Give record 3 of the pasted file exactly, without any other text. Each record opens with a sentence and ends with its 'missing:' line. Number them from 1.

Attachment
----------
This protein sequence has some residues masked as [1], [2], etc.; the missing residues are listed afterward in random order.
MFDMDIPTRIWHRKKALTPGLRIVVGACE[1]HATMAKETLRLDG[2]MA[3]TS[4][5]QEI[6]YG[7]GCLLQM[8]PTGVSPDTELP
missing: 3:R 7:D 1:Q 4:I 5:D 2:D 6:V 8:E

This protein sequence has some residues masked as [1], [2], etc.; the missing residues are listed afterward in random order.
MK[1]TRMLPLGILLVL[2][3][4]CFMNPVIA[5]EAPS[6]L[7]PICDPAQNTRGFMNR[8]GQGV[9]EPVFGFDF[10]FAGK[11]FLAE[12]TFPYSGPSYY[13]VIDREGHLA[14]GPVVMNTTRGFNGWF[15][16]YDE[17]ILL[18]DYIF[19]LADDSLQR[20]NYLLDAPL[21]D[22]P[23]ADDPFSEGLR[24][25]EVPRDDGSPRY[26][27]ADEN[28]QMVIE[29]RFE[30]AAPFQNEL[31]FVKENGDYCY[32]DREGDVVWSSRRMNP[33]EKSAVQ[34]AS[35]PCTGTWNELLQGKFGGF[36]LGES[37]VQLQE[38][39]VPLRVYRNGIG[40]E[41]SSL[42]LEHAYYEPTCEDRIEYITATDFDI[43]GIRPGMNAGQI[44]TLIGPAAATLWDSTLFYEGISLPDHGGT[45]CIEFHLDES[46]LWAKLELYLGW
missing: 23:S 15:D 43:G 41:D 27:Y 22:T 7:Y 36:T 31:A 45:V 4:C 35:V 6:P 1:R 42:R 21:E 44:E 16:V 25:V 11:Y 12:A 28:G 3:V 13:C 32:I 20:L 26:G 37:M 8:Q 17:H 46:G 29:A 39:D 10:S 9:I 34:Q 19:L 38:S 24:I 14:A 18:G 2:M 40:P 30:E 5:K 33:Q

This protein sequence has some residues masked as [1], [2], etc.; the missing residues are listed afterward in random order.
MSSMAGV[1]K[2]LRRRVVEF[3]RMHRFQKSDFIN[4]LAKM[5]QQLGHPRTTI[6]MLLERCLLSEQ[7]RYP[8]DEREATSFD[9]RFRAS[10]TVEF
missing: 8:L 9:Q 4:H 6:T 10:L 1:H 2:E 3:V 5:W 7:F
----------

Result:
This protein sequence has some residues masked as [1], [2], etc.; the missing residues are listed afterward in random order.
MSSMAGV[1]K[2]LRRRVVEF[3]RMHRFQKSDFIN[4]LAKM[5]QQLGHPRTTI[6]MLLERCLLSEQ[7]RYP[8]DEREATSFD[9]RFRAS[10]TVEF
missing: 8:L 9:Q 4:H 6:T 10:L 1:H 2:E 3:V 5:W 7:F